Sometimes we don’t ask for support because we don’t know how to do it. We don’t want to impose, or put people on the spot. Even when we think they probably want to support us, asking can feel sticky. Remember, it’s just us chickens. The other person is just another person, just like you. Ask yourself, “What would I want to hear if I were in this person’s shoes and they were asking me for support?” Here are some guidelines:

1. Be clear about what you want. Know exactly what you want from people before you ask them. Don’t approach people with, “Hey, I could use some, you know, help. What do you, like, you know, think you might be able to do to support me?” That will most likely produce confusion, frustration, and/or resentment, rather than support. Instead, take some time to think about what you really want and to develop your request: ~ Anne, would you be willing to sit with me for an hour and talk about people you think I should approach?

2. Be very specific in your requests. Vague requests understandably make people nervous. A blanket promise for “support” can mean anything from buying the person a cup of coffee to fostering their firstborn child. The more vague your request, the less likely they are to agree—and the less fulfillment they will feel, even if they do go out on a limb. When the request is clear and specific, people can make good choices about whether or not they can help: ~ Thanks for asking what you could do, Bill. I could use some support with this contact list. Could you take ten people and check their information?

3. Ask directly. Don’t beat around the bush. This has happened to all of us, and it’s maddening. “Um, I think we could really support one another…” What does that mean? Does the person want something specific? Does he want me to figure out what he wants and tell him? Anything less than a straightforward request can make people feel as if they are being manipulated. It’s easier to support people who ask for specific support in a clear and “straight from the shoulder” way. ~ Helen, could we have lunch next week to talk about specific ways we can support one another? ~ Joe, I’m going nuts with this one accounting situation. Can I buy you lunch next week and get your input?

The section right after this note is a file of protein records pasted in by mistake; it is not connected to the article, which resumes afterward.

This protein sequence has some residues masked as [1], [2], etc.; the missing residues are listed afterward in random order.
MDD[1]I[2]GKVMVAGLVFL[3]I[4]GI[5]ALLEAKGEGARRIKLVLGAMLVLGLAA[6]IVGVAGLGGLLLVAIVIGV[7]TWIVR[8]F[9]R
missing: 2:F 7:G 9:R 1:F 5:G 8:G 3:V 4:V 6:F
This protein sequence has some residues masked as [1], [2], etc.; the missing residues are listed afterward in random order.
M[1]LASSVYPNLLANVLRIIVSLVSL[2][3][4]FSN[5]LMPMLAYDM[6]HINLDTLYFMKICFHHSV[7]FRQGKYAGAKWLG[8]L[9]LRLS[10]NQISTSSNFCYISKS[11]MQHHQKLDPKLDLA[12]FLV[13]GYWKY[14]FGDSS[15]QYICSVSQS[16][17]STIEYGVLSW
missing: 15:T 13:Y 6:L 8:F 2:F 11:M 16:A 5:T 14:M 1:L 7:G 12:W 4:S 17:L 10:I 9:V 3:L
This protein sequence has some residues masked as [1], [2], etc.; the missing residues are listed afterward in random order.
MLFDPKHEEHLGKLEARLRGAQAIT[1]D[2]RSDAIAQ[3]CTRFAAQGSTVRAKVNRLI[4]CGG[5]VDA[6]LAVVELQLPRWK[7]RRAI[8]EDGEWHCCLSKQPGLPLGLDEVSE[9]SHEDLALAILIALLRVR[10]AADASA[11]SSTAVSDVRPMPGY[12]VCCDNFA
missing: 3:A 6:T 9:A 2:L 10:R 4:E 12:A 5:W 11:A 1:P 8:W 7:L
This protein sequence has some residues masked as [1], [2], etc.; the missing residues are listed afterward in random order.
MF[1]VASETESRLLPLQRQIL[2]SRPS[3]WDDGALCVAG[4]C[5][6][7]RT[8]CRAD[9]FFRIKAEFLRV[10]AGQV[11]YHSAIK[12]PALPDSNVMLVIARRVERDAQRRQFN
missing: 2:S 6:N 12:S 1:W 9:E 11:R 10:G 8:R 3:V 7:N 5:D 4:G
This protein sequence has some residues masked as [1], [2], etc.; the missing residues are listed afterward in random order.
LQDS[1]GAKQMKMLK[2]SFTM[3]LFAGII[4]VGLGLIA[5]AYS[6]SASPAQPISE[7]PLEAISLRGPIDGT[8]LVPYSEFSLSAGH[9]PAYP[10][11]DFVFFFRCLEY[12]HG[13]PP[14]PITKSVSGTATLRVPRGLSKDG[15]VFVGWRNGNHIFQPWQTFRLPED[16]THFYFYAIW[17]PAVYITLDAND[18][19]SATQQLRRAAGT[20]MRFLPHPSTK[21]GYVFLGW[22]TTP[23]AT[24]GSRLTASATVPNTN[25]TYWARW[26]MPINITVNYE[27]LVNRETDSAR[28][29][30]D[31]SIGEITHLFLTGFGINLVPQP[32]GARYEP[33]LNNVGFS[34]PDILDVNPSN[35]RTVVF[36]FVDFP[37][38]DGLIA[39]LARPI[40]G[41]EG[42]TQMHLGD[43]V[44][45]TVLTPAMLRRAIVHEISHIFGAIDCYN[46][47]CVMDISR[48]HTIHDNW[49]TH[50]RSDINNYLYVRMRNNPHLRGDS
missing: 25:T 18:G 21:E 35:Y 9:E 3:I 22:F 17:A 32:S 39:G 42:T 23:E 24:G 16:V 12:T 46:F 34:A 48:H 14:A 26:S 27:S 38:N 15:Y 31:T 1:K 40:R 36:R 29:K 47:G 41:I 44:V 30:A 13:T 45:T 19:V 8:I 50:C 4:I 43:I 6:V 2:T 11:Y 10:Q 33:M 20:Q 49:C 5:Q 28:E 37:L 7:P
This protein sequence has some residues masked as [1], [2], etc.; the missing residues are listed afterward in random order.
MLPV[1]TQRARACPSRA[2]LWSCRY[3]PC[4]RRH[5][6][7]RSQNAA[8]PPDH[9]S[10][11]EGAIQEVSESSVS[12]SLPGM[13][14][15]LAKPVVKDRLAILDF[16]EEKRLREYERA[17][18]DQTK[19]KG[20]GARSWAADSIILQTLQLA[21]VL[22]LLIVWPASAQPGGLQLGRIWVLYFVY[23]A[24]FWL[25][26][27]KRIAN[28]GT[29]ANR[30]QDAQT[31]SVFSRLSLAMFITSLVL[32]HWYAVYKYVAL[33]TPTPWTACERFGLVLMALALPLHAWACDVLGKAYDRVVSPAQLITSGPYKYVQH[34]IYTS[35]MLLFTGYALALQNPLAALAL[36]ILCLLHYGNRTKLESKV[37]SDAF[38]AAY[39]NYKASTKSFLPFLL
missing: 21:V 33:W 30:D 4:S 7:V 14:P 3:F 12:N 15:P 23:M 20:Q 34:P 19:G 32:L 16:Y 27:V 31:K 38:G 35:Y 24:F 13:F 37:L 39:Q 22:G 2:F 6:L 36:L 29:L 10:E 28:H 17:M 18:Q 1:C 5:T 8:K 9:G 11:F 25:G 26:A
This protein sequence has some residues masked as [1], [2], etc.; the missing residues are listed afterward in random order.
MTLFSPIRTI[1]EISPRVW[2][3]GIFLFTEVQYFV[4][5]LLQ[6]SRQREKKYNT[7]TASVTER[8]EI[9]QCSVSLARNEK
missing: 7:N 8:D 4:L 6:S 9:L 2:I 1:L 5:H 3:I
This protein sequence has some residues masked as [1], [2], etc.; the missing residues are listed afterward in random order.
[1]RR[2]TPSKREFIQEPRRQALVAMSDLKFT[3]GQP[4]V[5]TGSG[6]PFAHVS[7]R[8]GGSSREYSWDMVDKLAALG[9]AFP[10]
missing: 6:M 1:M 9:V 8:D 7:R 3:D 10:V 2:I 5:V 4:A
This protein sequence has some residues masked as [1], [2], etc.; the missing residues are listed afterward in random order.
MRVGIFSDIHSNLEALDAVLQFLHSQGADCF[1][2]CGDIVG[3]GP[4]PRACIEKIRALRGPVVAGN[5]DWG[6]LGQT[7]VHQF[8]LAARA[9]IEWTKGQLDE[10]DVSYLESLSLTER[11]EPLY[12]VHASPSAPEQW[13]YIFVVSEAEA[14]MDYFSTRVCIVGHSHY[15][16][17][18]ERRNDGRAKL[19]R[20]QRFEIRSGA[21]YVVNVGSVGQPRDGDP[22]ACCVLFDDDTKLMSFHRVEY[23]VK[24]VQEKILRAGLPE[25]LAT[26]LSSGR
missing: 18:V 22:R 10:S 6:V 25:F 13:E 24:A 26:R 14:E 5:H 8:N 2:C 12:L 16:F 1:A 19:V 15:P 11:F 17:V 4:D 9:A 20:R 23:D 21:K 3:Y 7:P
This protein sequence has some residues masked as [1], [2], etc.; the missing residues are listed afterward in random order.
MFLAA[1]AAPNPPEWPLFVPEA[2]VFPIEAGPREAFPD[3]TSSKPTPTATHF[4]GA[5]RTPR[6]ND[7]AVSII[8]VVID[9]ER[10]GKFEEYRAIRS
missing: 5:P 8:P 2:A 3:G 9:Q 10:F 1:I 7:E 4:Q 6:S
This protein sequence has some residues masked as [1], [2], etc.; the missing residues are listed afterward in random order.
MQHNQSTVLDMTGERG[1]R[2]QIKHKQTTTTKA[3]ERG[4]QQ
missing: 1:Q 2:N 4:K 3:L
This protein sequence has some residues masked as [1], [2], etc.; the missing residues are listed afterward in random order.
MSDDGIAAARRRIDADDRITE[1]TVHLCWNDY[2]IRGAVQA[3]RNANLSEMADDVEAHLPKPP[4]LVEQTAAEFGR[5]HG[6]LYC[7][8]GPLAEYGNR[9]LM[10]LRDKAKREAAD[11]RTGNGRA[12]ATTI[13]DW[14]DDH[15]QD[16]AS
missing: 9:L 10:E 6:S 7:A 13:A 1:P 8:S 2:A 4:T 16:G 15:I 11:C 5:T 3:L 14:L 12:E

4. Make your request an invitation. Avoid making it a plea for help without which you will probably go under (and it will be their fault!). Be sure people know that it’s okay to say “no,” and that your relationship won’t suffer. You’d love to have them on board, but you understand if they are too busy or just don’t want to do what you ask. ~ John, I’m getting together a group of people on Friday to brainstorm about contacts for my business, and you’re invited. It’s fine if you can’t come, but I’d love to have you there.

5. Be grateful—out loud, and in a way they appreciate. When people help you succeed, make a point of telling them how much you appreciate what they did. Let them know the specific ways they made your job easier or more productive. Make your acknowledgment public, if it’s possible and appropriate. ~ Thanks for the call, Karen. It was just the pick-me-up I needed and did a better job because of it. ~ Allen, I so appreciate the way you organized my calls today. It was “above and beyond,” and that’s what makes us a great team. ~ Sue, thanks for sending the “I believe in you” card. I’m grateful that you’re my pal.

Most of us have less trouble giving support than we do receiving it—but sometimes we don’t know how to do it in the best way. Next week, we’ll discuss some great ways to support others.

Meanwhile, what is your experience of being supported?